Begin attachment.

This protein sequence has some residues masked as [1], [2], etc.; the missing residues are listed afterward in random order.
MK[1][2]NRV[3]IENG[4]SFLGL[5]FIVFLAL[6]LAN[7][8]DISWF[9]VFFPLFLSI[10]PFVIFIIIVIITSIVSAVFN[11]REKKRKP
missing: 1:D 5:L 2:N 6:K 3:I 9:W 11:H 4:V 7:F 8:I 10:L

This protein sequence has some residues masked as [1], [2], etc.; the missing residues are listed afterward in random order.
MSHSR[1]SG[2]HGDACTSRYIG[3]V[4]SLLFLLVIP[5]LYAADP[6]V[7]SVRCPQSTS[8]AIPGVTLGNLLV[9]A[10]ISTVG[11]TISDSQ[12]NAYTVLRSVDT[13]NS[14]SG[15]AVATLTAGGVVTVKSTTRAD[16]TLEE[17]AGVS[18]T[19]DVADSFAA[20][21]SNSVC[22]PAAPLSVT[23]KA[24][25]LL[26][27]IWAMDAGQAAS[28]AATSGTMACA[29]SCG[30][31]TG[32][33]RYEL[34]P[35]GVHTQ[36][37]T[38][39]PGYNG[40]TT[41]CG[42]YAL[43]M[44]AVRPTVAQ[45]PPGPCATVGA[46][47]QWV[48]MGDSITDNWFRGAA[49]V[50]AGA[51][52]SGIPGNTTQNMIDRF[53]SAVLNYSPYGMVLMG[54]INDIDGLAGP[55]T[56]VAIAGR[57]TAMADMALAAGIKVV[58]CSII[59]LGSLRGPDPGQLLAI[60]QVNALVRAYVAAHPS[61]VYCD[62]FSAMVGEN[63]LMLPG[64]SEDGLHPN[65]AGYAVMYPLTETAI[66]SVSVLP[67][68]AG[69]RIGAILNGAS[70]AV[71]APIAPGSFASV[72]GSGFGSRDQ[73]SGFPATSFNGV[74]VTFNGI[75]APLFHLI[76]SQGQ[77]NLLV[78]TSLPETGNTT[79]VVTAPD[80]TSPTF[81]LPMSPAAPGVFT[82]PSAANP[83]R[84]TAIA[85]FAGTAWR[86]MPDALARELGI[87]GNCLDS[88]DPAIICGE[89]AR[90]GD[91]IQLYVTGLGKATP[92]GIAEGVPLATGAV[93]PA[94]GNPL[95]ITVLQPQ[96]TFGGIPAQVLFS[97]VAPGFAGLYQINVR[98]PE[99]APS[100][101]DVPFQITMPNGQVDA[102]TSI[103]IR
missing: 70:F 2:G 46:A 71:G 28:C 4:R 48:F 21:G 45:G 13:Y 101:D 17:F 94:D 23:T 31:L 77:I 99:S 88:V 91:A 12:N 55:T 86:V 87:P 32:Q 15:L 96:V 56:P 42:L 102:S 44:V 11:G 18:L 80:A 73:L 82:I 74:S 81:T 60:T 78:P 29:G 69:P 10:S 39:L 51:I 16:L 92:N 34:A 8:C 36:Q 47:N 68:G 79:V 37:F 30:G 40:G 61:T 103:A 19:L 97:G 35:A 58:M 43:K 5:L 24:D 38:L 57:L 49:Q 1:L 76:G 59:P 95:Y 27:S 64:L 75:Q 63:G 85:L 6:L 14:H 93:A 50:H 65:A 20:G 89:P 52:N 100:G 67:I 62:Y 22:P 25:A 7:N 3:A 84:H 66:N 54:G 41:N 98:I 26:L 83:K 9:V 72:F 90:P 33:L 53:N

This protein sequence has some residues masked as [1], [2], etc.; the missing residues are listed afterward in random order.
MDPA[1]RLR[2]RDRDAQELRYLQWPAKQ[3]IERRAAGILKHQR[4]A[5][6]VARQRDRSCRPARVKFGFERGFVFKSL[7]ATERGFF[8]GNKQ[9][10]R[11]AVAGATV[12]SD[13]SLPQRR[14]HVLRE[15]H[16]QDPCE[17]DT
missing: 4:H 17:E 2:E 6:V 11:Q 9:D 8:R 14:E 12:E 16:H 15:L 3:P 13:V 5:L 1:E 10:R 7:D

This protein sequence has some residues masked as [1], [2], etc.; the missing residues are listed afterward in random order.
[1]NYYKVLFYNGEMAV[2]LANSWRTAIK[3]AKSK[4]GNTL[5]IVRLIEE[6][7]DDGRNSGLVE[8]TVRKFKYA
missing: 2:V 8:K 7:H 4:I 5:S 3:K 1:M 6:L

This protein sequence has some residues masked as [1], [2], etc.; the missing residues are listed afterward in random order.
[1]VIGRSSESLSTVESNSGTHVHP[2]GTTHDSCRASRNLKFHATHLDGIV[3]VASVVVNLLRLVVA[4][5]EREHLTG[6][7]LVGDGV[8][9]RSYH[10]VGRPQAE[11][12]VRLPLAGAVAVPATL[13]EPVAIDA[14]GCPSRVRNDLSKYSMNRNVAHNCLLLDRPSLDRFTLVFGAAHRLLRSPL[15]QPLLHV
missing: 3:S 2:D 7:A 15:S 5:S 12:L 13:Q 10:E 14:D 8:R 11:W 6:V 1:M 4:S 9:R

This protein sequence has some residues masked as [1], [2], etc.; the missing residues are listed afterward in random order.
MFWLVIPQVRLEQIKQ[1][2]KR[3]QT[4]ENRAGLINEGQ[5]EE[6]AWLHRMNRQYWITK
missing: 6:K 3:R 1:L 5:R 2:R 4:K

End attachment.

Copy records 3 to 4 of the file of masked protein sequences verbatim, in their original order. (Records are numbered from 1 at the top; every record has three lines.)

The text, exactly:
This protein sequence has some residues masked as [1], [2], etc.; the missing residues are listed afterward in random order.
MDPA[1]RLR[2]RDRDAQELRYLQWPAKQ[3]IERRAAGILKHQR[4]A[5][6]VARQRDRSCRPARVKFGFERGFVFKSL[7]ATERGFF[8]GNKQ[9][10]R[11]AVAGATV[12]SD[13]SLPQRR[14]HVLRE[15]H[16]QDPCE[17]DT
missing: 4:H 17:E 2:E 6:V 11:Q 9:D 8:R 14:E 12:E 16:H 15:L 3:P 13:V 5:L 1:E 10:R 7:D

This protein sequence has some residues masked as [1], [2], etc.; the missing residues are listed afterward in random order.
[1]NYYKVLFYNGEMAV[2]LANSWRTAIK[3]AKSK[4]GNTL[5]IVRLIEE[6][7]DDGRNSGLVE[8]TVRKFKYA
missing: 2:V 8:K 7:H 4:I 5:S 3:K 1:M 6:L